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Comment & Response
August 16, 2016

Pain and Physical Function Following Bariatric Surgery

Author Affiliations
  • 1Faculty of Education Sciences, University of Almeria, Almeria, Spain
  • 2Department of Bariatric Surgery, Torrecárdenas Hospital, Almería, Spain
  • 3Area of Physical Education and Sport, University of Almería, Almería, Spain

Copyright 2016 American Medical Association. All Rights Reserved. Applicable FARS/DFARS Restrictions Apply to Government Use.

JAMA. 2016;316(7):770. doi:10.1001/jama.2016.8590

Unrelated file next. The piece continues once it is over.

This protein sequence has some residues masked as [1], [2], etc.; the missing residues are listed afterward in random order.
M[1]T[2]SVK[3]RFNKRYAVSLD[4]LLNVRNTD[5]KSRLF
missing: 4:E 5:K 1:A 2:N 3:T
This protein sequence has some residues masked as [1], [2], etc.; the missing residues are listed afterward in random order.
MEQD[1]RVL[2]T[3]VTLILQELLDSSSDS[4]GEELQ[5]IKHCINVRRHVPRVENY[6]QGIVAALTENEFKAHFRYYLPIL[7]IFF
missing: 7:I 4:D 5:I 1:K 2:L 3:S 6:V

To the Editor The study by Dr King and colleagues1 concluded that pain and self-reported and objectively measured physical function improved significantly over a period of 3 years following bariatric surgery. A number of relevant factors associated with pain and physical function improvements were identified. However, the authors did not consider the potentially important influence of the patients’ participation in physical activity and exercise during the follow-up period as a factor related to improvement in pain and function. Exercise can enhance weight reduction, reduce pain intensity, and improve self-reported physical function in overweight and obese patients with knee osteoarthritis.2 Furthermore, physical activity in morbidly obese patients following bariatric surgery has been shown to enhance weight loss,3 which might benefit physical function and knee pain.4 Thus, participation in physical activity or exercise programs following bariatric surgery might be associated with improvement in physical function measures such as the 400-m test used by King and colleagues.1 We suggest that future observational studies might benefit from assessing presurgery-to-postsurgery changes in physical activity levels.